11. Welcome Australia to the list! Along with China, Iran….
    Not a very good list to be in, but …

  12. I thought i read somewhere its only hyperlinks of banned addresses that are illegal. If you type the address and it is not clickable they cant do anything..

  13. Is anyone outside of Australia compiling a list of these links? If so, it needs to be posted on some major-trafficked site, like BoingBoing, Slashdot or where ever. Somewhere with a lot of visibility, and where, if Australia tried to ban it, it would cause a much larger outrage.

    I assume that the start of such a list could be compiled by contacting the people who have received take-down notices, right?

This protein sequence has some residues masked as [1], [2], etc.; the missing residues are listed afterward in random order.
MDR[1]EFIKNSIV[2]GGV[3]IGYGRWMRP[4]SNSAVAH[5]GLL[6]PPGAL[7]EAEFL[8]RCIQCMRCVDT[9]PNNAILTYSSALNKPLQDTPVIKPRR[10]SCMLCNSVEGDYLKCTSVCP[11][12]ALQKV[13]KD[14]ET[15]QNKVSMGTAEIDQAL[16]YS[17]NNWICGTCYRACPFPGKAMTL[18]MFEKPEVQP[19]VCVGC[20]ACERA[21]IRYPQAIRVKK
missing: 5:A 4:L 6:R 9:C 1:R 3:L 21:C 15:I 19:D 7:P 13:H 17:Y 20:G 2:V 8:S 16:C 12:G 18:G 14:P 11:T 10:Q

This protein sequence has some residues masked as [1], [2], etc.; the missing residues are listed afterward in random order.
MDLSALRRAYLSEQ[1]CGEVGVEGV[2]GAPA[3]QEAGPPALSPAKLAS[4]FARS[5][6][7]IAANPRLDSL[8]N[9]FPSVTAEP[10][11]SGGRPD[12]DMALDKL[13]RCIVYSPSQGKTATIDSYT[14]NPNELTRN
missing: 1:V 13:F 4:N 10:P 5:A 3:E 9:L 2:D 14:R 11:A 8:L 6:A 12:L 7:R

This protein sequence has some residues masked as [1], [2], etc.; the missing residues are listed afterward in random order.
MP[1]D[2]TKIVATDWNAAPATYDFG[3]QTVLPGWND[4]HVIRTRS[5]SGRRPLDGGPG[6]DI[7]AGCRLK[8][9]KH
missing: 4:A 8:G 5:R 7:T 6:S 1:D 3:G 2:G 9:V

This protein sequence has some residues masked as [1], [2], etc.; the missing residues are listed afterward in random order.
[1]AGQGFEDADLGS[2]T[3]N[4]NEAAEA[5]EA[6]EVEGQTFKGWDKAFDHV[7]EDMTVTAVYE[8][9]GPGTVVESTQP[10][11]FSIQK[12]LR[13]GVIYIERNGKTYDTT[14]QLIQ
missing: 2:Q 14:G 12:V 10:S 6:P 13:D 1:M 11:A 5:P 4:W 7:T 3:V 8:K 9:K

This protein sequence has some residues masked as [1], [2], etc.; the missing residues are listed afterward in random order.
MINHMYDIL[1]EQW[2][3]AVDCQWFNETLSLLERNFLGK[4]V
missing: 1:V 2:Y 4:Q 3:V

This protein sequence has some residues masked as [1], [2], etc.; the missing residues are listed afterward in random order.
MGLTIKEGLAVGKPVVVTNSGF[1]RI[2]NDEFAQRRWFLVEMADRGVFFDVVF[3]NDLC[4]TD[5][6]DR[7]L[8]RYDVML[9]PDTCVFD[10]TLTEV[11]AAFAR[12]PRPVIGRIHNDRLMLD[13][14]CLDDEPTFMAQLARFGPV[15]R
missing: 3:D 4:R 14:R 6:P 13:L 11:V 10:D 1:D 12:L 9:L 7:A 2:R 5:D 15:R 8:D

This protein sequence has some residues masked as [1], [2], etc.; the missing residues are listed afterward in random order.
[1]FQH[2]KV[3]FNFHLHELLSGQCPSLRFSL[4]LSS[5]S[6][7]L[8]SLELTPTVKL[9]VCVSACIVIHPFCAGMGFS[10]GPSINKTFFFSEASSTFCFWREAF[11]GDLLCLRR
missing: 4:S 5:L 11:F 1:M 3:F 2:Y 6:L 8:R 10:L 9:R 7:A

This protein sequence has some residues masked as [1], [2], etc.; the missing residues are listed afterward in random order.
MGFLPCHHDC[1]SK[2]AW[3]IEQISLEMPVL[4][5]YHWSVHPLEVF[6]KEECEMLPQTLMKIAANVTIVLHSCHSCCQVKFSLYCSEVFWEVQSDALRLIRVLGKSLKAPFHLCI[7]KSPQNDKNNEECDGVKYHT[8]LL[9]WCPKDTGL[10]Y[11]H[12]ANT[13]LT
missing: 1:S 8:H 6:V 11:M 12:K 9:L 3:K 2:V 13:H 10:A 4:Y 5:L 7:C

14. samsam, did you rtfa? The article’s author also had your very idea, so he wrote an article, and he suggests Wikileaks.

  15. I’m still pissed that they went ahead with this retarded crap to appease those twerps at the Family First party. What about the more pressing problem of Bot-net proliferation? Surely a proper national security issue should be getting funding?

  16. So instead of posting a link to a government-censored URL, you post a link to an out-of-juristiction server that re-directs to the government-censored URL?